- build in constructive interactions, focused as much as possible on uncertainties, opportunities for developing the draft (feedback-oriented stuff whether with peers or instructor led). Also, check out Bill Hart-Davidson’s “Feedback Cultures – A Guide For Teachers Thinking about Moving Student-Centered Learning Online” at https://youtu.be/B4Fe_rS8208
- err on the side of being positive, constructive, encouraging, and reassuring with students, with colleagues, with administrators working fitfully to unpick snarled problems, but especially with students.
For right now, for this moment, that’s enough.
Sweetwaters Ypsilanti Cross Street Saturday morning check-in will the wifi system remember login and password, yes, will WordPress remember login and password, yes, nostalgia for across the street I can see the water tower, other shoulder is campus where I worked, MLK Jr. bust where rallies held even as enrollments *whistle-sound* plummeted to the coconut clonk of meetings and more meetings and high shoulder shrugs but I’m not feeling anything in particular, heck, I barely even remember a lot of it.
COVID-19 Coronavirus crown translates and boom just like that again human backing and forthing about the right measure of response, fear and preparation, chill and clench, how will we die any of us? Living elders are told to stay put, don’t circulate (dead elders, do what you want, carry on, disperse, fan out, float float float). CDC says. Disease control teams let to let go no work for you two years ago positions vacated and unfilled until whoa WHOA! holy shit we need masks and respirators and tests and the numbers, are they even meaningful? Sort of. Quantitative scrambles for data stories; slow data journalism hurry up; how much is the suffering? Death is a bummer. But does the living with it and battling through–does it hurt? It’s scary not to get air. Terrifying to a body human or otherwise. Read writ that it started with a bat, a bat with sniffles who bit (or kissed toothily, even blood-suckled) a pig, whose butchered parts were passed around likely feasted upon by humans and in that supply chain offshed bloomed this virus. People love masked meat and bacon too too much sometimes. Not that the bat intended for this to blast the gen pop of humans. Neither should we blame the pig. Or the first person jumped upon by skydiving (surface-skiing COVID-19). Float float float.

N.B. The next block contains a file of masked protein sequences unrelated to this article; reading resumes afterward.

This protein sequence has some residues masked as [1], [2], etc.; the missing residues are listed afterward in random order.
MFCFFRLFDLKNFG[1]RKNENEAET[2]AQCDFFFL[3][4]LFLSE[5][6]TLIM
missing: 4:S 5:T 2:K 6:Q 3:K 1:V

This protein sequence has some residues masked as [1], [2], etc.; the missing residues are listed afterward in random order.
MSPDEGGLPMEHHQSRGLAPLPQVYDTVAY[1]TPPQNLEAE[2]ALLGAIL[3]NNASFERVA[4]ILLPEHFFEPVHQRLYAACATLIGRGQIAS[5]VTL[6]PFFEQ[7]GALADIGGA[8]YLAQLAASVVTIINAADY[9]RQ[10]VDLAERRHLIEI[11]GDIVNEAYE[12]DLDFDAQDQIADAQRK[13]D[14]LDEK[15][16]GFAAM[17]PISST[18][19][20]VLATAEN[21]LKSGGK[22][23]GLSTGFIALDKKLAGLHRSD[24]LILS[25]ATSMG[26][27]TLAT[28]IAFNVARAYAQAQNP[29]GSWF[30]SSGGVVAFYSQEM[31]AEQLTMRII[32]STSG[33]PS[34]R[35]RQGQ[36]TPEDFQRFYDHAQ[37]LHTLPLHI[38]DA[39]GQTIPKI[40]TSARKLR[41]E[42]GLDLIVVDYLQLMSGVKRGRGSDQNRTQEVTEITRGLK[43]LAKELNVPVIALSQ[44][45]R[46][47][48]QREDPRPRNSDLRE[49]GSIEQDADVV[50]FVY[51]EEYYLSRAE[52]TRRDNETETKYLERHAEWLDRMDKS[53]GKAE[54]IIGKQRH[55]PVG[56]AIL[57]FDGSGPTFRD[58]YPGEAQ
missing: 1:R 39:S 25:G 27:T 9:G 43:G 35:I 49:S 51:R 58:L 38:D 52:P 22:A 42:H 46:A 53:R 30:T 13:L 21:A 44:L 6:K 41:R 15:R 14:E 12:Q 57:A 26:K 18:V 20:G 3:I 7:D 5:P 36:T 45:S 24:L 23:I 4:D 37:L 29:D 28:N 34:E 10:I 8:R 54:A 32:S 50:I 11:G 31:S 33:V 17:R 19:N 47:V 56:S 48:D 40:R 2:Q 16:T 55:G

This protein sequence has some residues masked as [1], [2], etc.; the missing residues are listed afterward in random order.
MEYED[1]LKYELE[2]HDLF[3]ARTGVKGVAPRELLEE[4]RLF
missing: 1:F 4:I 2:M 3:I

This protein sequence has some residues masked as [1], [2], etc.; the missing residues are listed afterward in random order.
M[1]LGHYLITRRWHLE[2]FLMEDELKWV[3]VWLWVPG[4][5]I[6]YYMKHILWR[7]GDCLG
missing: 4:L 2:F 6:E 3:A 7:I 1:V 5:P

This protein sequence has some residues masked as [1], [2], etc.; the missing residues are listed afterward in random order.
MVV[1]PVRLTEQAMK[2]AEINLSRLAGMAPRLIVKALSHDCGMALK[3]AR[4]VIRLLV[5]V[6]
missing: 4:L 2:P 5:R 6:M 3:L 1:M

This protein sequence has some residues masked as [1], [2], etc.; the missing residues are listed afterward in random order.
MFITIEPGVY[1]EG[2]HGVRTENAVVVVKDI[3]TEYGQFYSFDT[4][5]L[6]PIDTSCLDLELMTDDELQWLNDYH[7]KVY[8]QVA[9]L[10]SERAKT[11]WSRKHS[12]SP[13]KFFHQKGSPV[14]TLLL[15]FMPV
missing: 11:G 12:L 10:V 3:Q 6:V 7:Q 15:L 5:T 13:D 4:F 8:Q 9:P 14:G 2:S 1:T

It’s spring break now. And that means taking the feral to-do list to the groomer-trainer for a nail trim and domestication lessons, sit-stay and do not bite sort of stuff. Six chapters to sift re-orientingly like a cheese block through one of those shredder devices that’s hard to wash properly, to read for Monday the 16th, first day back on the Shanks Hall block. Unless people for sneezing and not washing their hands give yet greater proliferation–unwitting, nobody’s fault, no bat’s fault nor pig’s!–to this virus. And then we’ll meet online. But will CCCC be cancelled? Indicators suggest yes, it will. But it’s a damnable pickle for big orgs whose solvency depends overmuch on conventions. And there is so much hugging at conferences, so much close sitting, so much to catch up about and old friends. Where are you presenting? Den of contagion 31, Milwaukee Center, on Saturday’s last session, which means the offshed accumulations may well be at peakmost apex. Hand sanitizer will be in the audience smiling wryly at the COVID-19’s lurking invisibly low profile no name tags about the place.
More pesky than that are the closer and closer approaching deadlines for a title to send to U Virginia folks for upcoming invited talk–springtime reverdie theme and hopes I can work in opening vignette about mysterious disappearances and bread bag of pennies bursted into a middle Michigan snow bank in 1978. Gone. Then came back. Mysterious–momentarily devastating–disappearance. That plus a CCC review. Gonna get to that now, next. That plus getting into revised shape the textbook for next year. That plus reading other textbook manuscript for next week’s conference call about samesaid. That plus revisions on a chapter harnessed to snails but still moving, still, moving, stillmoving. Did you see that? It moved! Playing too much. Emoji for declaring effs bankruptcy; new effbank accounts with effdebit cards already at zero and overdrawn for annual charges. What the!? Plus a batch of writing from PhD students to read and comment. Plus social callings with old colleagues and friends, a beer Monday, evening food Wednesday, what day is it ever anyway, and the strum of parenting and grandparenting at a distance, back for a twinkle a smile a scoop. Before driving again to SW Virginia.